I do not recommend Chuck Black's "Sir Rowan and the Camerian Conquest." The introduction and prologue start the book off by ruining the whole story. For anyone who is well acquainted with the Bible, the story is given away. There is no guessing as to what will happen and for what reason. If you are able to get past the intro and prologue and start reading, you're able to enjoy a pretty good story. The first 2/3 of the story are decently written. In fact, Black moves the story along nicely and develops the main character well. The reader just begins to separate the intro and prologue from the rest of the story and begins seeing a few intricacies of discipleship and faith development when the last 1/3 of the story begins and takes you back to an overly simplified, Christian worldview with an undercurrent of dispensationalism and an argumentative, literally combative evangelistic message. After the story is finished the author offers discussion questions with answers. This may be helpful for the intended audience, and could be good for 7th grade boys. In all I would skip this read because you have no chance to think for yourself. The story does not speak for itself. Oh, and you should know I received this book for free from WaterBrook Multnomah Publishing Group for this review.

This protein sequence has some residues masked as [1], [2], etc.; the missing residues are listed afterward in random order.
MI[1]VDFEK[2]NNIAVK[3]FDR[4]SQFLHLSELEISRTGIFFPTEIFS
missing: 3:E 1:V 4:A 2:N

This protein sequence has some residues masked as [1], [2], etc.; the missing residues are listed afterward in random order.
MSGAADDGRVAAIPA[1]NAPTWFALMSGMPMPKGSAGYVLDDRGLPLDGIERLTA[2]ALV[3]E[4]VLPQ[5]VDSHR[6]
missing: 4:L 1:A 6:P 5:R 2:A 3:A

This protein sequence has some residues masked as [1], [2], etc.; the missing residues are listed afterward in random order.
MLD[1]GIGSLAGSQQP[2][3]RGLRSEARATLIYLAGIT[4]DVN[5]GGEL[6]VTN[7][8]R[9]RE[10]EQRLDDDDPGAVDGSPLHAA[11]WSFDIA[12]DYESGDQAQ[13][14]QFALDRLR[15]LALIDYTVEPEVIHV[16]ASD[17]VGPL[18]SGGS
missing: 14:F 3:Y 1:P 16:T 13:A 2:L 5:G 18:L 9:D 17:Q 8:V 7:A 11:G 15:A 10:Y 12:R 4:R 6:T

Anonymous More than 1 year ago
Christian_Miles More than 1 year ago
Fifteen year-old Rowan is an orphan who's always dreamed of becoming a knight. This dream comes true when Sir Aldwyn takes him on and teaches him the ways of the blade, as well as the message of the Prince. As time goes on, Sir Rowan becomes a tourney champion, and gradually his pride in his abilities takes over his desire to serve the Prince. While traveling to a tournament, Sir Rowan is attacked, held for ransom, then left for dead. Thankfully a woman finds him and cares for him, and after he has healed a humbled Sir Rowan rededicates himself to the Prince's cause... then sets out to do battle with the Shadow Warriors and retake the land claimed by the Dark Knight. This is the sixth and final book of The Knights of Arrethtrae series, though each book stands on its own. Chuck Black is at the top of his game this time around, spinning an action-packed allegory chock-full of meaning. I liked watching Sir Rowan slowly realize that he'd been given his gifts for a reason, and that he was expected to use them wisely. Though there were times when the overly simplistic writing frustrated me, all in all the book sucked me in. At the end we're left with the knowledge that the Prince and his Father will ultimately be victorious, and that's a truth well-worth being reminded of.
Anonymous More than 1 year ago
Rowan21 More than 1 year ago